Where to put a bat house is an important decision. If it’s not in an appropriate spot, you may be putting your resident bats in danger. Or you may end up with an empty house since no bats are interested in living in it. So you’ll need to know a few things first in order to pick the right area.
Benefits Of Bats
Having bats in your backyard offers some big advantages. Because most species consume insects they can help to keep the mosquito population down to a minimum. But of course they will also eat many other insects that are considered to be backyard pests too.
And don’t forget the guano. Bat poop is a fabulous fertilizer and having your very own constant supply is another one of the many bat house benefits you can expect. Bats also help to pollinate many different varieties of plants.
However, you can only enjoy these advantages if bats decide to move in. While you can’t force them to pick your bat house as their home, by placing it somewhere that suits their needs they will be much more likely to take up residence in it.
One of the best ways to entice bats into using your bat house is by installing in near water. Bats need water to survive and prefer to roost nearby. Water sources also provide an ample supply of insects for them to eat.
Ideally this means placing a bat house within a quarter of a mile of a river, lake, stream, or pond although manmade options such as swimming pools work too.
Near A Current Roost
Many homeowners already have a roost on their property and are planning to bat-proof the location in the near future. This is often the case in attics or barns.
By hanging a bat house as close as possible to the roost before the bats are excluded from it, you can often get them to move right in.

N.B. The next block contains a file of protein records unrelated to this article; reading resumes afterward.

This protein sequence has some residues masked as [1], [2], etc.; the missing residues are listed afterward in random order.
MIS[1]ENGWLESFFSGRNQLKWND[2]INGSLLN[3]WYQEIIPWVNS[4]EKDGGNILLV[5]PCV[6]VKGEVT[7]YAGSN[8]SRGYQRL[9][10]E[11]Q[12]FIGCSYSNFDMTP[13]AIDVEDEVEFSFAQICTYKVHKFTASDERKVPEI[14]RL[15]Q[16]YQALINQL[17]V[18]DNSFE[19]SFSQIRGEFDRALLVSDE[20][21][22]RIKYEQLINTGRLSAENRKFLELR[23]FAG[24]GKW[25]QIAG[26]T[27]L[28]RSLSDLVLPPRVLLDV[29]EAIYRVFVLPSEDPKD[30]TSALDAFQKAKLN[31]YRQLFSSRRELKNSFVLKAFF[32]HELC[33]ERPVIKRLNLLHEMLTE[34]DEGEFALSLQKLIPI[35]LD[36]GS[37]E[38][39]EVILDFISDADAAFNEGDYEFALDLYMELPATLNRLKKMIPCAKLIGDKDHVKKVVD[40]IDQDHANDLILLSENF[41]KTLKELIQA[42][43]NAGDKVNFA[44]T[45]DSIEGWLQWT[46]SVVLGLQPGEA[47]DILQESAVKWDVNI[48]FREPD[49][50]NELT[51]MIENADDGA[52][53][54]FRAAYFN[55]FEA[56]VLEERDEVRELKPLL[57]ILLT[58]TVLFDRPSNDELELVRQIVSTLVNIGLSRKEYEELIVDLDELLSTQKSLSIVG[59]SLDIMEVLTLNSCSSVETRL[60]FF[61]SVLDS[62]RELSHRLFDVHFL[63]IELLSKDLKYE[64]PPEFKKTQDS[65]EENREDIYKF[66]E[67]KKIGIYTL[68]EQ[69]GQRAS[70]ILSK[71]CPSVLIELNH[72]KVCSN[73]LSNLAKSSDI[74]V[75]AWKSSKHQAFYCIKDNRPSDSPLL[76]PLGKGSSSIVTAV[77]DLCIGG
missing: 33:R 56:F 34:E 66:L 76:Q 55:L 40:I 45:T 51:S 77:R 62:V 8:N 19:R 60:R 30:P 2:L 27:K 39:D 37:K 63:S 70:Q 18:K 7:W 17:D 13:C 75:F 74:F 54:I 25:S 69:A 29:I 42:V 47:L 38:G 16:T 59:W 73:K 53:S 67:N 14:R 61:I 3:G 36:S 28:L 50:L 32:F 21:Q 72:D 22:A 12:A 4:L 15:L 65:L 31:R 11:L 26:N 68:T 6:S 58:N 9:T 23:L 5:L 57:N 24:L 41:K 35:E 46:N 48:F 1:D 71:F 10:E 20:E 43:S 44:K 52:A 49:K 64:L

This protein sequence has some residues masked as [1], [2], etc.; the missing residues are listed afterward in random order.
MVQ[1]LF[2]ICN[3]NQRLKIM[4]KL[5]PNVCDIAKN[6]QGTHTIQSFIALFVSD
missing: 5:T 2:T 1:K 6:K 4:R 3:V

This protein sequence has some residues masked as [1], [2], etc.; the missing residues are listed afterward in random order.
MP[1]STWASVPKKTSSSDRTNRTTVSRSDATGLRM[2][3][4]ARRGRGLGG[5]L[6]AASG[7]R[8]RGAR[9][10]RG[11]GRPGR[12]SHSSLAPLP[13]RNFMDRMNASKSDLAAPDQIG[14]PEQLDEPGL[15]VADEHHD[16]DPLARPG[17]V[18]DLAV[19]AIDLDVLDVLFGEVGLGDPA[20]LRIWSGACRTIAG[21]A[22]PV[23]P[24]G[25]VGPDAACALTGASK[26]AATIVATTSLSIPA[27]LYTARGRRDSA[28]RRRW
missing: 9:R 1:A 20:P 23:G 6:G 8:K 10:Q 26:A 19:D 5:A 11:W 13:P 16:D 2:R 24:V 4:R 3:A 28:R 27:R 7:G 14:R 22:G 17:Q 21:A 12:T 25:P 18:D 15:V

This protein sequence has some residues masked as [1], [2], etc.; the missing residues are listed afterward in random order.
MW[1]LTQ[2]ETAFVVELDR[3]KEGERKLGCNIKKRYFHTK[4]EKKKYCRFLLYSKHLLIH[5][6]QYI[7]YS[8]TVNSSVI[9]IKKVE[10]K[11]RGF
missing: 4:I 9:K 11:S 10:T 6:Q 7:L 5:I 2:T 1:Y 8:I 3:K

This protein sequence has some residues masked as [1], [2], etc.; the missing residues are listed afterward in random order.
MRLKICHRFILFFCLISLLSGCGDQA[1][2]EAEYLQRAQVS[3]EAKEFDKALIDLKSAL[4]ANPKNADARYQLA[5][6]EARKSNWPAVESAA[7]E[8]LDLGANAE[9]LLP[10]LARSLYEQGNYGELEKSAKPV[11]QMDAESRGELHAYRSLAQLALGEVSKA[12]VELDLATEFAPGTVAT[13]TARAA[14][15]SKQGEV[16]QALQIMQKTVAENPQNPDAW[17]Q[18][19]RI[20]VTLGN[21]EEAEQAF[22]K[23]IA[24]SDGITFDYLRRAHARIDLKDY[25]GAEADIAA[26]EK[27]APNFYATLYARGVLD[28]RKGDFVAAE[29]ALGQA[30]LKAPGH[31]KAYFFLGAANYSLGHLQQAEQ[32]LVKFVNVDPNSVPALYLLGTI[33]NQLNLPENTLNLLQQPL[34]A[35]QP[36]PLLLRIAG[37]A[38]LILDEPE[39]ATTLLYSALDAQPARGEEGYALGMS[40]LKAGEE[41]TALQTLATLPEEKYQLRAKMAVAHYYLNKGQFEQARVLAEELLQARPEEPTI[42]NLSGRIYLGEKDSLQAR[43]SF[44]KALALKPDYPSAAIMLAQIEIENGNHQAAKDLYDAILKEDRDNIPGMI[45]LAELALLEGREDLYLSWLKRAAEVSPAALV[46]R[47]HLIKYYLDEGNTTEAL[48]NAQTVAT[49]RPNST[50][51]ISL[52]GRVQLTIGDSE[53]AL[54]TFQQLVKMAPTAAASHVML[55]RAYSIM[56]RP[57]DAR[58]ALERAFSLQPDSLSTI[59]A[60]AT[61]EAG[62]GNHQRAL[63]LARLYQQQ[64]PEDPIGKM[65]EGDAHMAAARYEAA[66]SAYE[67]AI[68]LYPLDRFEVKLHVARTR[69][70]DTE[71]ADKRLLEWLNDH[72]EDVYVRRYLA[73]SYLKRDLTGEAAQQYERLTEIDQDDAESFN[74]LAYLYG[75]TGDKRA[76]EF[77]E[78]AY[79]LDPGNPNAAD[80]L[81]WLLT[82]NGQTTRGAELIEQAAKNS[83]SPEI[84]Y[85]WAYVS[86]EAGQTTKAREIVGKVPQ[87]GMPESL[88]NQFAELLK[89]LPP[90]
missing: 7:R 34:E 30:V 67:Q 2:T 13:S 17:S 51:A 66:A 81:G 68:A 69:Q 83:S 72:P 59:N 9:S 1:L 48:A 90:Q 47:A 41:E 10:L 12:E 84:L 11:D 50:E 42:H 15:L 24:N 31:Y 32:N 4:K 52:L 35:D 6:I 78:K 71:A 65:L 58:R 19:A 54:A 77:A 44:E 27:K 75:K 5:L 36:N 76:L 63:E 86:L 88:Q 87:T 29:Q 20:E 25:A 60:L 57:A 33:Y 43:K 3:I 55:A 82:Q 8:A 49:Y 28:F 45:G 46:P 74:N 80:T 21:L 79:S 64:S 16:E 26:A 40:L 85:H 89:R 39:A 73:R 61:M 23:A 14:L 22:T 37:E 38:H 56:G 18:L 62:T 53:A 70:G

Bats like to roost where it’s hot. So the best bat house spots are areas that receive a lot of sunlight. An area that has at least six hours of direct sunlight per day would be ideal. To get as much midday sun as possible, placing your box so that it is facing the southeast can be a big help.
Not On Trees But Near Them
Many people assume that hanging a bat house on a tree is the most natural solution. However this is not usually the case. In fact trees make it easier for predators to climb up and get into a house for a bat snack.
Trees also may provide too much shade and therefore don’t allow a house to heat up to the temperatures that bats prefer. Instead you can mount a bat house on a pole or the side of a building. (Houses that are mounted on buildings tend to heat up faster which is appealing to bats.)
Your bat house should be close enough to trees so that bats can use them to escape from owls and other flying predators that may try to swoop down on them. But at the same it should be far enough away from trees that it isn’t shaded by them.
You should install your house from ten to twenty feet off the ground. Any branches, shrubs, or possible obstructions close to the entrance of the house will need to be cut back or removed so that the bats can get in and out safely.
Keep in mind that an area where the bats will be constantly bothered by people is of course not the best place to put a bat house. Also be sure not place your house directly adjacent to a road.
This can put bats at risk of being injured by passing vehicles. Areas where there are strong winds such as hill tops should also be avoided since they may cause the house to fall in the future.
The location is the most important factor in attracting bats to a house. And now that you know where to put a bat house in your yard, and where not to, you’ll be able to increase the odds of having your very own resident bats move in.
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